Crothersville’s unmetered sewer rate changes in May


Unmetered sewer users in Crothersville will see a lower bill in May.

During a recent meeting, the Crothersville Town Council unanimously passed the second and final reading of an ordinance to change the monthly flat rate for unmetered users from $105.61 to $76.51.

A public hearing was conducted to start the meeting, and no one spoke in favor of or against the ordinance. The second reading and subsequent vote came later in the meeting.

Council President Danieta Foster said the rate change will be reflected on the May billing, which is the bill for April.

At some point in the past, Crothersville officials established a sewer rate for utilities customers without town water based on 6,000 gallons of monthly usage.

With the sewer rate increase that started in February, the monthly flat rate for unmetered users also jumped.

Foster said it was established that the town may make a property owner hook up to the town’s sewer line if they are within 300 feet of it.

Some residences are hooked up and pay the flat rate because they are outside town limits and don’t have town water, so there’s no way of metering their line, and they receive a large sewer bill, she said.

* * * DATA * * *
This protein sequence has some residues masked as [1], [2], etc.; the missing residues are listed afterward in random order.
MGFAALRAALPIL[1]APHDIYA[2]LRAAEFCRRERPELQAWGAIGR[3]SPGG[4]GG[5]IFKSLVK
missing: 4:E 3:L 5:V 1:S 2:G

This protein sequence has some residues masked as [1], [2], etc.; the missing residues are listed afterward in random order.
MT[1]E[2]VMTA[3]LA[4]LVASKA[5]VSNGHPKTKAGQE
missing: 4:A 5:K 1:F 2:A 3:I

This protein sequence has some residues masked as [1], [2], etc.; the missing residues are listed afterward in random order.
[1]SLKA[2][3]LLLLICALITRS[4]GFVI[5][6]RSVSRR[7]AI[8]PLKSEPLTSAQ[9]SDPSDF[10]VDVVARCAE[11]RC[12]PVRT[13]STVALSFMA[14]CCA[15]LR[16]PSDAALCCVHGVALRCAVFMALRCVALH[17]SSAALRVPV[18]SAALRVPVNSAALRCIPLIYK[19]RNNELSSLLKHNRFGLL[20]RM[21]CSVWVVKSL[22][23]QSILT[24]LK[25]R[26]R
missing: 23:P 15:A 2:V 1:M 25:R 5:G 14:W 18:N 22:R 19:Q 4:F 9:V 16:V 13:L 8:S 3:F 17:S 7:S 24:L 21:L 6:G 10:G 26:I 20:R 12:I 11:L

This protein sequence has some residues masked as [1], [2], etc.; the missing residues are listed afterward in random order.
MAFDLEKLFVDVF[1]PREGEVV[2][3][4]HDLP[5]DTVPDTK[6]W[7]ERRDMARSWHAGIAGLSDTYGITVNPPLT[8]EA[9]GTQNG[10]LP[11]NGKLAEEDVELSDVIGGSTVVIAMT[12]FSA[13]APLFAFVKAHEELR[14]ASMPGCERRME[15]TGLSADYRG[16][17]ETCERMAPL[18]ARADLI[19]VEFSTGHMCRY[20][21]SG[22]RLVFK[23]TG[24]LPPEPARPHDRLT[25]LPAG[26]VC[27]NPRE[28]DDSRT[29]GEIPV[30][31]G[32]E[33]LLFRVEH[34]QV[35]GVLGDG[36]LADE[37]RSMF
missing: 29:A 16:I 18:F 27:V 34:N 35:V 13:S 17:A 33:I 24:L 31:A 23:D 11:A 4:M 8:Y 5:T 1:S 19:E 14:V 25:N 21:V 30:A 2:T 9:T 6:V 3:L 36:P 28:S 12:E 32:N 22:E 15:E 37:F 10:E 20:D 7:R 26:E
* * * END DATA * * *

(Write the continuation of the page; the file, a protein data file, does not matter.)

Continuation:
There are 16 property owners impacted. A couple are on Bethany Road, while the rest are on Moore Street and County Road 600S. Foster said most are one- or two-person households with a monthly usage of 3,000 to 4,000 gallons.

During the February council meeting, Foster proposed having the property owners buy a meter or lowering the rate. She favored the latter option, and her fellow council members agreed.

Based on 4,000 gallons of monthly usage, the rate will change to $76.51, which is a $13.23 increase from last year.

For the town, Foster said it would result in a reduction in revenue of $5,936.40 a year for all 16 homes.

She also said there are some properties not hooked to the town’s sewer line.

"From the day that (the ordinance) starts forward, these people would not have to pay the sewer if they are not hooked onto it," Foster said. "That would be an additional $1,267.32 (loss of revenue) for each one of those."

Since the ordinance passed, there will be a total yearly reduction in revenue of less than $10,000, Foster said.